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Stability in cation concentrations during the development of two temperate pasture species

I.J. Sargeant1 and C.A. Lamp2

1 State Chemistry Laboratory, Department of Agriculture, Victoria

2 LaTrobe University, Bundoora. Victoria

Little has been published on the relationship between the cation concentrations of tops and roots of nutrient solution grown plants and the time of harvesting. However, the literature abounds with cation concentration data from the analysis of plant material from a single sampling on which conclusions relating to cation interactions are generally based. Whether or not the same conclusions would have been reached if sampling had occurred at a different time is generally not questioned. This experiment was designed to investigate the changes in cation composition of Trifolium subterraneum (c.v. Bacchus Marsh) and Lolium perenne over time when grown in nutrient solution.


The plants were grown in a glasshouse in 40 litre plastic bins containing nutrient solution of relatively constant concentration. Two treatments, differing only in Ca and Mg concentrations but the same (Ca + Mg) concentration were used. The concentrations of all plant nutrients were non-limiting to growth. Each treatment was replicated 8 times but at harvest, only 4 plants of each species were taken from each treatment. Twelve harvests were made between 42 and 129 days after germination. Yield and cation concentrations in roots and tops were determined.

Results and Discussions

Individual cation concentrations In clover tops showed no significant changes over time but a slight drop in Mg, K and Na concentration in clover roots was observed after 90 days. The Ca, but not Na,, concentrations in ryegrass tops slightly decreased whereas Ca and Mg slightly increased, the net effect being that total cation concentrations remained constant. The Mg, Na and particularly G concentrations in ryegrass roots decreased whereas Ca concentrations increased, resulting in constant total divalent cation concentrations.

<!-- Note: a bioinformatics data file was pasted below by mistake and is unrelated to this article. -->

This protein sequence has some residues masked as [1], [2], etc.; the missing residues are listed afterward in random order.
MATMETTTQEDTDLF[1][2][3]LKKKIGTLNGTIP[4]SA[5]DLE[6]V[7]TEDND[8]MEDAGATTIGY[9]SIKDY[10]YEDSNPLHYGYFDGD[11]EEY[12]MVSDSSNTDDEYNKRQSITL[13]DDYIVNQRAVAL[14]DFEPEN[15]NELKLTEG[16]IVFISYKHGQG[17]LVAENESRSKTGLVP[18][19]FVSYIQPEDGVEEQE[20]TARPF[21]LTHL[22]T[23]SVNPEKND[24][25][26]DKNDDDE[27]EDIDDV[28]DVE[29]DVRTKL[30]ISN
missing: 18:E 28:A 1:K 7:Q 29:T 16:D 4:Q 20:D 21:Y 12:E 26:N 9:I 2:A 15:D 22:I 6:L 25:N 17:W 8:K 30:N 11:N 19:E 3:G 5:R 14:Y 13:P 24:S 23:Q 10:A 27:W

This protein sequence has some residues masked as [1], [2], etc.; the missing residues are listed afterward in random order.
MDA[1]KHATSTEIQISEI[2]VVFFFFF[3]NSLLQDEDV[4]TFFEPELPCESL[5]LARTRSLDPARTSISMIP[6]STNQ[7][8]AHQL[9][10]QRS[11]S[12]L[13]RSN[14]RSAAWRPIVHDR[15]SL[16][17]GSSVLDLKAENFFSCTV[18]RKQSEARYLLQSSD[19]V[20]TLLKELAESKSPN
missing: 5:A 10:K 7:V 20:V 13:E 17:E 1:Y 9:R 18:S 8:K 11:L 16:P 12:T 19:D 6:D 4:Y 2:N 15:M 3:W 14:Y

Ca and Mg uptake in generally believed to be restricted to root parts where the endodermis is unsuberized, whereas K and Na can be absorbed and translocated from most parts of the root (1). Thus, some variation in concentrations of individual cations in plants over the growing period is likely. However, this experiment supports the view (2) that such variation may be less than previously thought as little change in individual cation concentrations within the shoots of both species were found over the growing period. Equations describing the relationship between root and top growth, cation uptake and time, and root and top growth and time were derived from which growth rates and cation uptake rates could be determined. The rate of cation uptake of all cations per unit root weight showed little change in the early stage of growth but decreased with increasing age of the plant.

It is concluded that changes in cation composition that may occur in soil grown plants during vegetative growth are probably due more to edaphic factors, eg. soil temperature, soil water, oxygen concentration, mechanical resistance to roots and variations in ion concentrations in soil exploited by the root system, rather than changes mediated by the growth of the plant.

1. Clarkson, D.T. and Hanson. J.B. 1980, Ann. Rev. Plant Physiol. 31, 239-298

2. Nye, R.H. and Tinker, P.B. 1977. "Solute movement in the soil-root system" Blackwell, Oxford. 342 pp.

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